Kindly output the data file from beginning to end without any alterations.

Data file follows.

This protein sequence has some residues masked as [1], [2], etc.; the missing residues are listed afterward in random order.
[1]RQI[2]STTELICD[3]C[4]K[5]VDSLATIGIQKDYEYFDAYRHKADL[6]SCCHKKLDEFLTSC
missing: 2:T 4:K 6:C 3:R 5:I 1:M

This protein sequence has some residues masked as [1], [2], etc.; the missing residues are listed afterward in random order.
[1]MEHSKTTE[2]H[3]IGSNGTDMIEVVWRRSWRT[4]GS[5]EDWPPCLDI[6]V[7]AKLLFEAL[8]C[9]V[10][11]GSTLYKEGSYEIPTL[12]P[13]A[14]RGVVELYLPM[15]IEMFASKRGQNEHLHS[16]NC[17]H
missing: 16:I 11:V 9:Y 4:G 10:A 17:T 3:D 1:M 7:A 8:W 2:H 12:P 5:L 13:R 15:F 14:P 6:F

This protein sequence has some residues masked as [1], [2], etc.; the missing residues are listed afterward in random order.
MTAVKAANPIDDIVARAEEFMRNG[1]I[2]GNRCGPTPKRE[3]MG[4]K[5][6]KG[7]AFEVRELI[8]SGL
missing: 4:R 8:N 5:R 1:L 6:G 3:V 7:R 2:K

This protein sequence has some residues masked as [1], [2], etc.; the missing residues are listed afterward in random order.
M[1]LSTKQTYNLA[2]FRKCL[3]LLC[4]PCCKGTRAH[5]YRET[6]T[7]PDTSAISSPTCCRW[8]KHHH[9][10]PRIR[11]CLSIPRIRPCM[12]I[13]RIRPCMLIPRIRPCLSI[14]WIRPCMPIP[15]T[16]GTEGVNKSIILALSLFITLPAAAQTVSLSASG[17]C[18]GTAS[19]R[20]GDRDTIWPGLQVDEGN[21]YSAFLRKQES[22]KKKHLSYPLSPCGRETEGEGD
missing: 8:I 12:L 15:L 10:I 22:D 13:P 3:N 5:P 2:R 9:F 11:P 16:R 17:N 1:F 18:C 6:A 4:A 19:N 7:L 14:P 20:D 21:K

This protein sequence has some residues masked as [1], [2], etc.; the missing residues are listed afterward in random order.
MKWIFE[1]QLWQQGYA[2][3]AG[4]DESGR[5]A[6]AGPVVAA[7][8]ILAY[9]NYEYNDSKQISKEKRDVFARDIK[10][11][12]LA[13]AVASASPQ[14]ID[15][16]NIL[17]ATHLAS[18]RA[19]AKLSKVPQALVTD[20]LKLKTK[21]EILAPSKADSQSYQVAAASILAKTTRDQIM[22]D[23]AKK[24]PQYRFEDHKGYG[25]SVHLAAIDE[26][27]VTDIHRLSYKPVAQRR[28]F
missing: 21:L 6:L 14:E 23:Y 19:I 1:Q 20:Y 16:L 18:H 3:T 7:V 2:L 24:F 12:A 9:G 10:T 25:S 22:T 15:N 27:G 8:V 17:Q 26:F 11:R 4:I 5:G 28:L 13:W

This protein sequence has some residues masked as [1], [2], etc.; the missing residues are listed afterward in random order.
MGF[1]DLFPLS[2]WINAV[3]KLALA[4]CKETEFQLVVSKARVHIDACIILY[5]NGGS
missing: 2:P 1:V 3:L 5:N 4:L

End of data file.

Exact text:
This protein sequence has some residues masked as [1], [2], etc.; the missing residues are listed afterward in random order.
[1]RQI[2]STTELICD[3]C[4]K[5]VDSLATIGIQKDYEYFDAYRHKADL[6]SCCHKKLDEFLTSC
missing: 2:T 4:K 6:C 3:R 5:I 1:M

This protein sequence has some residues masked as [1], [2], etc.; the missing residues are listed afterward in random order.
[1]MEHSKTTE[2]H[3]IGSNGTDMIEVVWRRSWRT[4]GS[5]EDWPPCLDI[6]V[7]AKLLFEAL[8]C[9]V[10][11]GSTLYKEGSYEIPTL[12]P[13]A[14]RGVVELYLPM[15]IEMFASKRGQNEHLHS[16]NC[17]H
missing: 16:I 11:V 9:Y 4:G 10:A 17:T 3:D 1:M 7:A 8:W 2:H 12:P 5:L 13:R 15:F 14:P 6:F

This protein sequence has some residues masked as [1], [2], etc.; the missing residues are listed afterward in random order.
MTAVKAANPIDDIVARAEEFMRNG[1]I[2]GNRCGPTPKRE[3]MG[4]K[5][6]KG[7]AFEVRELI[8]SGL
missing: 4:R 8:N 5:R 1:L 6:G 3:V 7:R 2:K

This protein sequence has some residues masked as [1], [2], etc.; the missing residues are listed afterward in random order.
M[1]LSTKQTYNLA[2]FRKCL[3]LLC[4]PCCKGTRAH[5]YRET[6]T[7]PDTSAISSPTCCRW[8]KHHH[9][10]PRIR[11]CLSIPRIRPCM[12]I[13]RIRPCMLIPRIRPCLSI[14]WIRPCMPIP[15]T[16]GTEGVNKSIILALSLFITLPAAAQTVSLSASG[17]C[18]GTAS[19]R[20]GDRDTIWPGLQVDEGN[21]YSAFLRKQES[22]KKKHLSYPLSPCGRETEGEGD
missing: 8:I 12:L 15:L 10:I 22:D 13:P 3:N 5:P 2:R 9:F 11:P 16:R 17:N 1:F 18:C 6:A 4:A 19:N 7:L 14:P 20:D 21:K

This protein sequence has some residues masked as [1], [2], etc.; the missing residues are listed afterward in random order.
MKWIFE[1]QLWQQGYA[2][3]AG[4]DESGR[5]A[6]AGPVVAA[7][8]ILAY[9]NYEYNDSKQISKEKRDVFARDIK[10][11][12]LA[13]AVASASPQ[14]ID[15][16]NIL[17]ATHLAS[18]RA[19]AKLSKVPQALVTD[20]LKLKTK[21]EILAPSKADSQSYQVAAASILAKTTRDQIM[22]D[23]AKK[24]PQYRFEDHKGYG[25]SVHLAAIDE[26][27]VTDIHRLSYKPVAQRR[28]F
missing: 21:L 6:L 14:E 23:Y 19:I 1:Q 20:Y 16:L 18:H 3:T 7:V 2:L 24:F 12:A 9:G 10:T 25:S 22:T 15:N 27:G 8:V 17:Q 26:F 11:R 4:I 5:G 28:L 13:W

This protein sequence has some residues masked as [1], [2], etc.; the missing residues are listed afterward in random order.
MGF[1]DLFPLS[2]WINAV[3]KLALA[4]CKETEFQLVVSKARVHIDACIILY[5]NGGS
missing: 2:P 1:V 3:L 5:N 4:L